Speaking of the Rays, they’ve been busy since falling in Game 6 of the World Series, declining the options on right-hander Charlie Morton and catcher Mike Zunino. The 37-year-old Morton is likely to retire or return to Tampa, and it’s plausible the Rays look to bring back Zunino at a lower price than his $4.5 million option, but for the first time in years the Seattle Mariners have no need for a veteran major-league catcher.

With the trade acquisition of Luis Torrens and the expected return of Tom Murphy, Seattle has no need for a veteran due guaranteed dollars of any kind. They could, however, use another tweener to serve with Joseph Odom as a backup plan should injuries occur. Last year, Joe Hudson, who was recently outrighted and hit free agency, served in this role. Hudson could be brought back, but there are numerous veterans that could fit the mold, too.

More Notes

Catchers John Ryan Murphy and Luke Maile, recently outrighted by the Pirates, could be among the backstops Seattle looks into this winter to bolster their depth for spring training and perhaps Triple-A…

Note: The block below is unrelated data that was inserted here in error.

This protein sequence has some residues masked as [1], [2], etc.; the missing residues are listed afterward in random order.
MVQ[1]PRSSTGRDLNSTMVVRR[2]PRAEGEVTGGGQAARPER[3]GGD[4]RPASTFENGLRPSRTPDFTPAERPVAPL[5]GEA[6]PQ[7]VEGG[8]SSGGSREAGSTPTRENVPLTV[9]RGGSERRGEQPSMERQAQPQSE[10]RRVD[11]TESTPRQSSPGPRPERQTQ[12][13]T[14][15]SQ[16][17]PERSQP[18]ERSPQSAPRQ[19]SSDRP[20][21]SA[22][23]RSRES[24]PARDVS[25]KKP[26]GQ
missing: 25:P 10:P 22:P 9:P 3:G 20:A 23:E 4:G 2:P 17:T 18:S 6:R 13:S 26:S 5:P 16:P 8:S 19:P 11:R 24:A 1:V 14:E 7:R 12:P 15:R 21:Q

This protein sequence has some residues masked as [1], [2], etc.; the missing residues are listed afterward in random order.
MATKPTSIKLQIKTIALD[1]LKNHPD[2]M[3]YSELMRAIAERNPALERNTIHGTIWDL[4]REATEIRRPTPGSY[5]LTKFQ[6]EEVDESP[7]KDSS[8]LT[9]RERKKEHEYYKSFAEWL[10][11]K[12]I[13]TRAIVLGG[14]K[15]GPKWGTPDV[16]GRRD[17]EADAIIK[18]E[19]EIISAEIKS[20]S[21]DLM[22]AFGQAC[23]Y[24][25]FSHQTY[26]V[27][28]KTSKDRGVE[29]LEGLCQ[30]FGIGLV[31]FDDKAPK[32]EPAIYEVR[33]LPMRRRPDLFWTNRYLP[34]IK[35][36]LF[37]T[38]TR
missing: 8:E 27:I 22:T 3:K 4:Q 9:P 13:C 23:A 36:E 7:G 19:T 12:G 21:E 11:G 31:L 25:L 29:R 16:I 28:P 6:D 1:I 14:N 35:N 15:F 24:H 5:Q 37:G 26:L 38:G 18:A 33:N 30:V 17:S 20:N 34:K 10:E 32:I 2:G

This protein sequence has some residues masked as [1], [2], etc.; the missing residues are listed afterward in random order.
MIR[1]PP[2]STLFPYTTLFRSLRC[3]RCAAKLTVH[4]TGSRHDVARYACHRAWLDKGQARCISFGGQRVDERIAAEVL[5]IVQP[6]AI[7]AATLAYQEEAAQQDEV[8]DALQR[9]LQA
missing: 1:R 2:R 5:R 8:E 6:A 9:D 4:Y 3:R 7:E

Another low-risk option on the mound is Jimmy Nelson, who has yet to pitch well since having Tommy John surgery in 2018. Nelson struggled in 2019, walking 16.4% of the batters he faced in 22 innings, and didn’t see the big leagues this past season thanks to the depth on the Dodgers roster and a back issue…

He’s 31 and last season showed a dip in velocity from 94 in 2017 to 92, but in March was touching 95 in bullpen sessions. Back in 2017 Nelson was the Brewers’ ace, posting a 3.05 FIP and 4.8 fWAR in 29 starts. The right-hander could be an interesting relief option or rotation project for a club that has the room, and Seattle has the room.

The Los Angeles Angels don’t have a GM and free agency is wide open. The Philadelphia Phillies don’t have a GM, either, but I’m picking on the Angels because of who the favorites for that job are.

From what I’ve been told, the favorites are Michael Hill and Dan Jennings in tandem, who represent an upgrade to Billy Eppler is allowed to run the baseball operations autonomously, but as I said to a friend in the industry over the weekend, I could serve as an upgrade to Eppler simply by emphasizing pitching this winter, rather than continuing to insist the lineup needs work…